End Unethical Design
No one should manipulate children for profit, but tech companies hire psychologists to do just that. It’s called persuasive design: a series of techniques developed by behavior experts, deployed by tech companies, and intended to keep people on devices as long as possible. Kids’ developing brains make them especially vulnerable – and for kids, more time on screens means more advertising, more unfair data collection, and less time for play. Psychologists who use their training to help companies target kids are in violation of their ethical tenet to “take care to do no harm.” That’s why Richard Freed and Meghan Owenz, psychologists and members of CCFC’s Children’s Screen Time Action Network, are leading an effort urging the American Psychological Association to condemn unethical design that keeps kids on screens. In Psychology Today, Richard and Meghan dig deeper into persuasive design and why it’s so important for the APA to take a stand. Read their article, then add your name to this important campaign!
Another Facebook Problem
Our friends at the Parent Coalition for Student Privacy (PCSP) and the Badass Teachers Association have released an important new resource: The Educator Toolkit for Student and Teacher Privacy. The Toolkit is a comprehensive guide to help educators deal with the complex world of data privacy and the widespread proliferation of education technology. It’s full of strategies, tips, and best practices to help educators minimize the disclosure of personal data, protect their and their students’ private information, and understand the security risks that come with educational technology.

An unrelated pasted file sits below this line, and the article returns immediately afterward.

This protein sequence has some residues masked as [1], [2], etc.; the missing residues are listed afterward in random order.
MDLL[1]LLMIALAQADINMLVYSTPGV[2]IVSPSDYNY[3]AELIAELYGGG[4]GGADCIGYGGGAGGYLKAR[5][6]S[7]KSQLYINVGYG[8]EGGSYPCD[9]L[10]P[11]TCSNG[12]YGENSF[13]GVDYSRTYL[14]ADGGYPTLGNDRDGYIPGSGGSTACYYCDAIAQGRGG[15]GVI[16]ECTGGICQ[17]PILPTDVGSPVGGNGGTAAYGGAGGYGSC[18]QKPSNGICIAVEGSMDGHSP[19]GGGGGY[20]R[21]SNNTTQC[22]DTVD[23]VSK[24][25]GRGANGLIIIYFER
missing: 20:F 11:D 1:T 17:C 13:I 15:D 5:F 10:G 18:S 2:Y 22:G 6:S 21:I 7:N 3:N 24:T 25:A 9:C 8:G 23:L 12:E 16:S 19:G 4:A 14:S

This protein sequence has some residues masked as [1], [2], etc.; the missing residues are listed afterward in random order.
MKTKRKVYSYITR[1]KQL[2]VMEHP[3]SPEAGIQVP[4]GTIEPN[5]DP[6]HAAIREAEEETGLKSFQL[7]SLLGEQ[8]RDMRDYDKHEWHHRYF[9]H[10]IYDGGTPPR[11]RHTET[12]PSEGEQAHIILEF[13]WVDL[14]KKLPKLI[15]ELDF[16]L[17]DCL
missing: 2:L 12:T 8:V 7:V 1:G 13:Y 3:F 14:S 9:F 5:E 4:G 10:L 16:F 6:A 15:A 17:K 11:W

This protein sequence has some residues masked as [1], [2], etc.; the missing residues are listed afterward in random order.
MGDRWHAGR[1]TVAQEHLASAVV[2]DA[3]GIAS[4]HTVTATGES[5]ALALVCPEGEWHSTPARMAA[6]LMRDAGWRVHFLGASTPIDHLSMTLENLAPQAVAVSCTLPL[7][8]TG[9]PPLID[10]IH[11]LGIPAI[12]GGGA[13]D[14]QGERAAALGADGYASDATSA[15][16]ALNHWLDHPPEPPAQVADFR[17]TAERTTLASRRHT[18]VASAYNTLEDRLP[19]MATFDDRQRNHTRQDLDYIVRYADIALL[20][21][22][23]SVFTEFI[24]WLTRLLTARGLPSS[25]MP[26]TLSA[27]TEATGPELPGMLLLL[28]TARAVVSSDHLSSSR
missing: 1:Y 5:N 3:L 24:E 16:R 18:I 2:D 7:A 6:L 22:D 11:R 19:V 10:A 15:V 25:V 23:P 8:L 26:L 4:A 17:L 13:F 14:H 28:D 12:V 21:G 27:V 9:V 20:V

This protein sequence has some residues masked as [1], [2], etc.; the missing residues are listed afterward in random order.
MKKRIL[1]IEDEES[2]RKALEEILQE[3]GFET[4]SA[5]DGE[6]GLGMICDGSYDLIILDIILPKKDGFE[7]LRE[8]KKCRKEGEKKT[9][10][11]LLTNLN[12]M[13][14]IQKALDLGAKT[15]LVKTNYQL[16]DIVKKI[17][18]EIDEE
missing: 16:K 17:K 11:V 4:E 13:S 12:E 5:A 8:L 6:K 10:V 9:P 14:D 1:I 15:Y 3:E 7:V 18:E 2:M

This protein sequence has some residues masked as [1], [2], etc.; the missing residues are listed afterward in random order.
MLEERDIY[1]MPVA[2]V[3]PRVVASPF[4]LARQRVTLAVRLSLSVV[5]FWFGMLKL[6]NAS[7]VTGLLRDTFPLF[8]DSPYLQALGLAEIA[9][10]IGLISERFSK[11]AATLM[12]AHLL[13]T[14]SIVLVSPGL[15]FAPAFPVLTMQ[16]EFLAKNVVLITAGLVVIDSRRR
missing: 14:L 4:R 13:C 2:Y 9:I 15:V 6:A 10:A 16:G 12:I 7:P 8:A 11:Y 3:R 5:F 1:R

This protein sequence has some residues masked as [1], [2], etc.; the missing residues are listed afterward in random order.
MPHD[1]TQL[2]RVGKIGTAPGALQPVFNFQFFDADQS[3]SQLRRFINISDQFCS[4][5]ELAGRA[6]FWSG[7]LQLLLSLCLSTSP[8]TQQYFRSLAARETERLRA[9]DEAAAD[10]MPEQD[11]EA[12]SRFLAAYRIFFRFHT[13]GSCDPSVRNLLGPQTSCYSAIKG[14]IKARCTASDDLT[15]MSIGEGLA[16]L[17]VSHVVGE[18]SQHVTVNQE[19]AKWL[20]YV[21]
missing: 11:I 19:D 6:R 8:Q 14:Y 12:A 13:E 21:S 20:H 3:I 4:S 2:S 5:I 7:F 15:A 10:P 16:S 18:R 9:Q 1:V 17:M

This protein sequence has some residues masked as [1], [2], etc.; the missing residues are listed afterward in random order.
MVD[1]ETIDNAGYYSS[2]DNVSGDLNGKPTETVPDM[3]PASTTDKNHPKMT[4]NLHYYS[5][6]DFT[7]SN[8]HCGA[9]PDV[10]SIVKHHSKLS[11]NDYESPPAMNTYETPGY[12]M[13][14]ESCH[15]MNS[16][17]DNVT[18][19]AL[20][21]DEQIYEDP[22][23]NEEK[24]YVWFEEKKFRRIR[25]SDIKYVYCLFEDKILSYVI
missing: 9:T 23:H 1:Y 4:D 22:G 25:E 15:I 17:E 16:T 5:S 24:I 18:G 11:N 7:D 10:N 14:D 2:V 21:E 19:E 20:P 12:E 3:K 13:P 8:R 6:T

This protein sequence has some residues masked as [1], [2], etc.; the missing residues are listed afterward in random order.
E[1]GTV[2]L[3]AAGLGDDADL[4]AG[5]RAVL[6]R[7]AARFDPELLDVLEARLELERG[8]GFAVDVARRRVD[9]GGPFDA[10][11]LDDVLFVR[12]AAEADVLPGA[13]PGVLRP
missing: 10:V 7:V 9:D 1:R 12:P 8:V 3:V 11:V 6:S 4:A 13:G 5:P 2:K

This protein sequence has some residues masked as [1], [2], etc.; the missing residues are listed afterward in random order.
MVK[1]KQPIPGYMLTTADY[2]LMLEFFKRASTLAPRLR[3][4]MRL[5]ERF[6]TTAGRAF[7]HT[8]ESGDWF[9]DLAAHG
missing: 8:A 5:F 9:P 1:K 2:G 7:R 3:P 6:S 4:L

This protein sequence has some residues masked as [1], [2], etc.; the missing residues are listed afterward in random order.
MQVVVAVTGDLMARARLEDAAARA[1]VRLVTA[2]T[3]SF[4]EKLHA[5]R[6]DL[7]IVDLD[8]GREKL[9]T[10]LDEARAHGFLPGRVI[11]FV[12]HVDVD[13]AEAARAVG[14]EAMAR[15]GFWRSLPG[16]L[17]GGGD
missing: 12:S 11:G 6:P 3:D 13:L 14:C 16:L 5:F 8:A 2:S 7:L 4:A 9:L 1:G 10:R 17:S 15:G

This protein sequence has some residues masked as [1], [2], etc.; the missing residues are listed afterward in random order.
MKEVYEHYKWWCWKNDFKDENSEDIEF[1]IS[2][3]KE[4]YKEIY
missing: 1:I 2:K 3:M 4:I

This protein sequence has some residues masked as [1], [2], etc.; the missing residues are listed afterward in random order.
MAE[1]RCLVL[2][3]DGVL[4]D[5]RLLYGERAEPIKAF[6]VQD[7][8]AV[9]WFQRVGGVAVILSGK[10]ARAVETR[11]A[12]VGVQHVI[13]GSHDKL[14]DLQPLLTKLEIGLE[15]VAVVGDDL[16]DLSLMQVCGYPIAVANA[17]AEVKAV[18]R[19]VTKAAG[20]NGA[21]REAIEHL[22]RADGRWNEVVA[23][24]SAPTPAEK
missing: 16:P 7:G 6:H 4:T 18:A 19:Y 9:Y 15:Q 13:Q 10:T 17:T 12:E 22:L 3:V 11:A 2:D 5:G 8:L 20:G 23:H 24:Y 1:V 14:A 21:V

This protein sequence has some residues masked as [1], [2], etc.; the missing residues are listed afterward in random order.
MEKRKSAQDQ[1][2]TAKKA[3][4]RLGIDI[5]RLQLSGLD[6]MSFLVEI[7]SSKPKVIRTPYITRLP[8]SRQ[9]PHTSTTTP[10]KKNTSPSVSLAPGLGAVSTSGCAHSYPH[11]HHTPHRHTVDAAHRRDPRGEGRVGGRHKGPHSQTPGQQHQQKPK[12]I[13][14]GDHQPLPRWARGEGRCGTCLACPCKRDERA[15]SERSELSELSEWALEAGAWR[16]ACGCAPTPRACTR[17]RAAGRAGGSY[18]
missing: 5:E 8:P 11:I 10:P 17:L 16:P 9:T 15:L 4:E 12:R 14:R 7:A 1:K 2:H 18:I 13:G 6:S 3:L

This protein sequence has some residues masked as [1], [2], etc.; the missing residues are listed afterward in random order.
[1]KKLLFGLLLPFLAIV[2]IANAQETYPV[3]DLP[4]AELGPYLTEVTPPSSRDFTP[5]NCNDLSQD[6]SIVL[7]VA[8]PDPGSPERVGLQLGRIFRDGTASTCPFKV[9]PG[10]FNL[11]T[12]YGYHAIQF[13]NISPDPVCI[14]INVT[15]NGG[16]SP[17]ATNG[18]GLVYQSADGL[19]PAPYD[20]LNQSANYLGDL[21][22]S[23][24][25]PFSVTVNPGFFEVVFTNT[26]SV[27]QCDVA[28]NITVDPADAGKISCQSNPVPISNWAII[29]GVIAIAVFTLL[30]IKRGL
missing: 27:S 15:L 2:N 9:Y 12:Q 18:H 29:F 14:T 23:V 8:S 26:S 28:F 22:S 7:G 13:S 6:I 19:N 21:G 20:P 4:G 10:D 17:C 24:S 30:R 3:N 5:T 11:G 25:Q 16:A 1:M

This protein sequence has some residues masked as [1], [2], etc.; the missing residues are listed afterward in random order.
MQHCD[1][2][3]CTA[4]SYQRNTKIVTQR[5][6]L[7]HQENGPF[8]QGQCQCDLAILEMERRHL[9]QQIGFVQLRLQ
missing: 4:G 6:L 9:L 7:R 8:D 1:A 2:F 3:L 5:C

Our Best Year Yet
In the past year, you’ve helped us score some serious victories: cancelling Mattel’s spying digital nanny, launching a network of 600 practitioners helping families unplug, and exposing Google for illegally using kids’ data for marketing, just to name a few. But CCFC members aren’t just signing onto campaigns. You’re taking action in your communities, ensuring that kids across the country – and the world – get the commercial-free time and space they need to thrive. Meet just a few of your fellow CCFC members, and hear about how they’re standing up for kids, in our 2017 – 2018 Annual Report.
Recommended Reading & Viewing
- Low-income kids get online preschool. Wealthy kids get hands-on, face-to-face early education. This digital divide is serious – and seriously unjust.
- On COPPA's 20th anniversary, CCFC's Josh Golin explains why the law has failed to protect children from predatory marketing and what it will take to build a media system that truly values kids' needs.
- Google's new branded internet curriculum is supposed to keep kids safe online. As our David Monahan put it, that's like Budweiser teaching kids about underage drinking.
- When kids spend more time online, they see more ads for junk food – and when kids see more ads for junk food, they start asking for it more often.
- This movement wants you to unplug on the full moon and reconnect with pre-tech lifestyles.
- A new study has linked reduced screen time with higher cognitive function in children.
- At Children and Nature Network, CCFC's Rinny Yourman offers ideas for getting off screens and into nature.